Wednesday, September 26, 2012

Modeling of radiofrequency tumor ablation

Temperature comparison of perfused (blue) and unperfused (red) RFA simulation model in the liver; RFA energy was switched off after 10 seconds; temperature was measured at electrode’s tip (arrow). Blood perfusion limits the temperature increase in the tissue -> cooling effect
Thermal ablative therapies are used to treat malignant tumors in liver, kidney, lung and bone tissues. During RF ablation treatment, a thin electrode is placed directly into the tumor using ultrasound, computed tomography or magnetic resonance imaging guidance. An RF generator connected to an antenna creates an electromagnetic field in the surrounding tissue which causes heat due to ionic friction. Due to the blood flow e.g. in the liver cooling occurs (heat is dragged away by the blood) an limits the temperature increase. The perfusion effect can be mathematically modeled with the "bio-heat equation" which was first introduced by Pennes in 1948.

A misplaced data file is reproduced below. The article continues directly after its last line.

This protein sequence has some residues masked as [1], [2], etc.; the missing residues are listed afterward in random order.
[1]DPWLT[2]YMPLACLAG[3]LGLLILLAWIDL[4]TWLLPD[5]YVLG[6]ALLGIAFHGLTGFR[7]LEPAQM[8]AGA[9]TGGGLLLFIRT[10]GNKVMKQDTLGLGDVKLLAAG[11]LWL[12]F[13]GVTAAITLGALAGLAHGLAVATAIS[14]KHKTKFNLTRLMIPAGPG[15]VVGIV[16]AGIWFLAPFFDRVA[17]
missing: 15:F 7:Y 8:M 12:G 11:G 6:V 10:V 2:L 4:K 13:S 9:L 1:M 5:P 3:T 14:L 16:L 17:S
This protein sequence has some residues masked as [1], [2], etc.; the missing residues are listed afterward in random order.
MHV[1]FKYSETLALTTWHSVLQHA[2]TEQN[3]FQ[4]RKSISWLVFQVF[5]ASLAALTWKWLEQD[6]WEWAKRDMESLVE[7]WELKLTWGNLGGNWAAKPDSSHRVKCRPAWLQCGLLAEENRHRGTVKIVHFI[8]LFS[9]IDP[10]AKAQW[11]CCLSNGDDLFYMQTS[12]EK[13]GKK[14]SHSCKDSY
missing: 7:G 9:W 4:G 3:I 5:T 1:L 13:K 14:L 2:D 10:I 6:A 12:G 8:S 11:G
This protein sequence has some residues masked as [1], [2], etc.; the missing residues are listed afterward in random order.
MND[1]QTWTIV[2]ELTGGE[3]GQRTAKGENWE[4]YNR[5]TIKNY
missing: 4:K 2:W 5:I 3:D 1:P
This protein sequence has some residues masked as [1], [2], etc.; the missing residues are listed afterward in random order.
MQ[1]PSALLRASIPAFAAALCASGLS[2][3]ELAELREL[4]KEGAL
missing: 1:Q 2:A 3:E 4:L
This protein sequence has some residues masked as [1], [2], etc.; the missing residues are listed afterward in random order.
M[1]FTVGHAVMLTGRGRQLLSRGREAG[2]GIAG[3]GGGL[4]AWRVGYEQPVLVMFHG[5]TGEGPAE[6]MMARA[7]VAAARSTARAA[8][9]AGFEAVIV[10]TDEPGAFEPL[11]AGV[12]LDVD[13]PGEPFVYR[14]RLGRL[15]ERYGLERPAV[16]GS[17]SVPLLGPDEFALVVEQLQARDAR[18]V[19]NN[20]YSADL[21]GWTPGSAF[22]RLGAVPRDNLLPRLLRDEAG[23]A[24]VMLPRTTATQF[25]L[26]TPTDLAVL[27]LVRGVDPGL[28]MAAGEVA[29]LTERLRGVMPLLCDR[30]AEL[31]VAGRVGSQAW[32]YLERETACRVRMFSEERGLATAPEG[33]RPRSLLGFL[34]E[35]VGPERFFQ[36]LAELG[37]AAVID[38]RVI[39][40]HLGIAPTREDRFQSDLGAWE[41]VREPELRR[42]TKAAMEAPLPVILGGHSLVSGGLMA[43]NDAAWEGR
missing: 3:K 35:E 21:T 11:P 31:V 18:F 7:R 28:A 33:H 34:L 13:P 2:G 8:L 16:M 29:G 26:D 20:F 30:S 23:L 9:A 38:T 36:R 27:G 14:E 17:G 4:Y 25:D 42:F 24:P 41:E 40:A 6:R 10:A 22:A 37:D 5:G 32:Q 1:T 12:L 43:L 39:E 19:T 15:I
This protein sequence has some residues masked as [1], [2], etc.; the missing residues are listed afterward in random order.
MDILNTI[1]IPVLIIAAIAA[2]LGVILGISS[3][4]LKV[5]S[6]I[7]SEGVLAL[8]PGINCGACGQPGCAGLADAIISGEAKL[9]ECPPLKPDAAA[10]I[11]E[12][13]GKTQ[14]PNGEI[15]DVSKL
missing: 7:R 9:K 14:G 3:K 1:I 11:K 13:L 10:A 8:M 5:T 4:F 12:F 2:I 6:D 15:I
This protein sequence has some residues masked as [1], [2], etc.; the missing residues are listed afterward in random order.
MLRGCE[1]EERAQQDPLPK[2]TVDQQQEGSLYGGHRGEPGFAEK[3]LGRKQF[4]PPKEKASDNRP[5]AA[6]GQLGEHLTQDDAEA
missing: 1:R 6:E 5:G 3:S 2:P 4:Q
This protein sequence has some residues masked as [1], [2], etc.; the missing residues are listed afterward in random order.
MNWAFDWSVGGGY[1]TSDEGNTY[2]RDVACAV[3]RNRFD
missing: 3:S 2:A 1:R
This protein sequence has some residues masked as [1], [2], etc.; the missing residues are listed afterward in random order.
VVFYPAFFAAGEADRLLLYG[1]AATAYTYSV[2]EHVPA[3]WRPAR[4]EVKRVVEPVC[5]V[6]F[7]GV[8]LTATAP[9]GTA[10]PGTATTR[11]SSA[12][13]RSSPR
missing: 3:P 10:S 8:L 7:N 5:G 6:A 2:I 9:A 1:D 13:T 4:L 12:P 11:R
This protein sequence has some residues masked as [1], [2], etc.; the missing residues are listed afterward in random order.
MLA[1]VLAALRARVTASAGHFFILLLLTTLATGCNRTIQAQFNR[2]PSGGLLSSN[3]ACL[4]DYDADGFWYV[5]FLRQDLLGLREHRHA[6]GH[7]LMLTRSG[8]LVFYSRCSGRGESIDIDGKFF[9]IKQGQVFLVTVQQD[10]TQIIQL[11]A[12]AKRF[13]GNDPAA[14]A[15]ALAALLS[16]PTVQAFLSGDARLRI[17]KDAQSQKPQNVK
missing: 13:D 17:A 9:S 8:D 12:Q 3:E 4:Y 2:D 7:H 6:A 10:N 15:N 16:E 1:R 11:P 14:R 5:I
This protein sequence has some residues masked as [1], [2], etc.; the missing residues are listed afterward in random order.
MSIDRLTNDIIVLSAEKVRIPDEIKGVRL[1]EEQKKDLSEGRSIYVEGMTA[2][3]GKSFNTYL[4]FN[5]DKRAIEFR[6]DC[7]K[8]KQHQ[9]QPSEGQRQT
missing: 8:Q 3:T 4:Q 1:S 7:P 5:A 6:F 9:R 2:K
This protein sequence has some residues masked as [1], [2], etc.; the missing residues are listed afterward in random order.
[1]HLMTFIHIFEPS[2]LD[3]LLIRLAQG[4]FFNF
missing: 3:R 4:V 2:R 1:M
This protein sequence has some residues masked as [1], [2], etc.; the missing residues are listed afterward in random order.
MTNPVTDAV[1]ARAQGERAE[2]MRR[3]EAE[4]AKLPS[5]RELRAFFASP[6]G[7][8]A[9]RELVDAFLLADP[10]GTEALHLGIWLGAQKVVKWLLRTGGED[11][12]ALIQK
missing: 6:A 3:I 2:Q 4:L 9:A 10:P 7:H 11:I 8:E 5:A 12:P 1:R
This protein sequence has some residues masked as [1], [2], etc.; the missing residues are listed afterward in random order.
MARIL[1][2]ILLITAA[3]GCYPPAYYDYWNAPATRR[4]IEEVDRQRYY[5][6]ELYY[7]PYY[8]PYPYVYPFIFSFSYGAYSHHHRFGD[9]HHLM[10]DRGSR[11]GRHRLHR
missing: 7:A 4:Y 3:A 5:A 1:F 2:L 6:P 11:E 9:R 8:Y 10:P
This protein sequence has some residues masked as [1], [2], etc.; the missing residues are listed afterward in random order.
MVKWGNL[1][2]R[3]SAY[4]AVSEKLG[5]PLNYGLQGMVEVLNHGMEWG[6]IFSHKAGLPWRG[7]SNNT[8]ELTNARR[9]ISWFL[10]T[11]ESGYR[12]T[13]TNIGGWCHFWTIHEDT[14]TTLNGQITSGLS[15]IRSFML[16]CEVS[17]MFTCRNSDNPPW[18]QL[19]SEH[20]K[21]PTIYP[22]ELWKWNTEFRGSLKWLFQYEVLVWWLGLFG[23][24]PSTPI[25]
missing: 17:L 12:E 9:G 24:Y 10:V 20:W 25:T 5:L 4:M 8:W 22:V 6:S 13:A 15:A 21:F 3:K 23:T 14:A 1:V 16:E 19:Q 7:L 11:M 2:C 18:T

The bio-heat equation is solved with: 
ρ is the density (kg·m-3), c is the specific heat (J·kg-1·K-1), k is the thermal conductivity (W·m-1·K-1), J is the electric current density (A·m2), E is the electric field intensity (V·m-1) and QP (W·m-3), is the heat loss due to blood perfusion. The energy generated by the metabolic processes, is usually neglected since it is orders of magnitude lower than QP.
Tbl is the temperature of the blood (assumed to be 37 °C), ρbl is the blood density (kg·m-1), cbl is the specific heat of human blood (J·kg-1·K-1), and wbl is the blood perfusion. 

The image in the top shows a RFA model that I created in COMSOL4.0 to compare temperature distribution in perfused and unperfused liver.

My ablation laboratory -

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